Safety Net

Gavin Newsom, the new governor of California, has big plans to revamp the state's poverty-prevention tax credit program so that it helps more people who are struggling to make ends meet.

Currently, the federal Earned Income Tax Credit (EITC) boosts the annual tax refund to households making less than $45,802. The state version in California, the California Earned Income Tax Credit (CalEITC) adds an extra refund for those making less than $22,000 per year.

The new plan would more than double CalEITC's funding so that 400,000 more low-income families can receive assistance on a monthly instead of an annual basis, according to Fast Company — but Adam Ruben, the campaigns director of the Economic Security Project cautions against calling it basic income.

Not Universal

To Ruben's point, a monthly payment for families in need sounds a lot like universal basic income, a system that's often touted as a solution — or at least a bandage — for wealth inequality. But both the current CalEITC and Newsom's proposed expansion of the program will only go towards low-income, working Californians.

"What we’re seeing is the idea of the importance of a steady drumbeat of financial security throughout the year," Ruben told Fast Company.

The tax credit serves more as an acknowledgment that many jobs, even when paying out a $15 minimum wage, don't provide enough for families to make ends meet or escape from debt. Rather than helping everyone, the expanded CalEITC would focus on helping those who don't make enough or can't get enough shifts to get the extra help that they need, Fast Company reports.

By switching to a monthly payout, families receiving assistance would be able to better manage their finances than under the current system, under which they have to stretch out one payment over an entire year.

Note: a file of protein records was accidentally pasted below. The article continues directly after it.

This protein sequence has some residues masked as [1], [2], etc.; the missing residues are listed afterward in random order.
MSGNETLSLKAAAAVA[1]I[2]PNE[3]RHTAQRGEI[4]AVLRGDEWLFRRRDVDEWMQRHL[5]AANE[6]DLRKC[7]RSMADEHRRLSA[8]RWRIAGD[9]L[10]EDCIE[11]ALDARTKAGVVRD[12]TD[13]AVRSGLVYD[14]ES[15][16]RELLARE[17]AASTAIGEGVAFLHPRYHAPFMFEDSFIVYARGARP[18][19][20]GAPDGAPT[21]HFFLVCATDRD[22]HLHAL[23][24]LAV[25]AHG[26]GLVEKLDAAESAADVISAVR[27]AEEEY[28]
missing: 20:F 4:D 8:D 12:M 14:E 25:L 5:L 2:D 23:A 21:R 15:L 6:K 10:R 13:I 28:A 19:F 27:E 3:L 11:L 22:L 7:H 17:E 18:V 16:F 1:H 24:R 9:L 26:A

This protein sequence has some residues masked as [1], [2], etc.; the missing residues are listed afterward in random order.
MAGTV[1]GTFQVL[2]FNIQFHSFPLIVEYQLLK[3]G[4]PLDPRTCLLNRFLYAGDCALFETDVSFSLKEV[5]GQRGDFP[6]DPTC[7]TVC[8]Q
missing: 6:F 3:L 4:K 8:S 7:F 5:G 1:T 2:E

Closing Loopholes

Under Newsom's proposed expansion, the budget for CalEITC would jump from $400 million to $1 billion. This would let California raise the program's income cap to $30,000 a year — an increase that means 400,000 more households would become eligible for benefits. Presently, CalEITC provides families with $2,879 per year. The expanded version would reportedly more than double that payout, with an additional $500 given to families with young children.

For now, the proposal is in its early stages, so the specific payment plan has not yet been released. But the extra $600 million will likely come from increased corporate taxes or income taxes for the wealthiest Californians, according to Fast Company.

READ MORE: California has a new plan to give a monthly check to low-income residents [Fast Company]

More on financial assistance: Facebook Co-Founder Suggests Taxing the Richest 1% of Americans to Fund UBI

Editor's Note 1/17 at 10:30 AM ET: This article originally claimed that the new CalEITC proposal would extend payments to any Californian regardless of immigration status. It also misspelled Adam Ruben's name. It has since been corrected.

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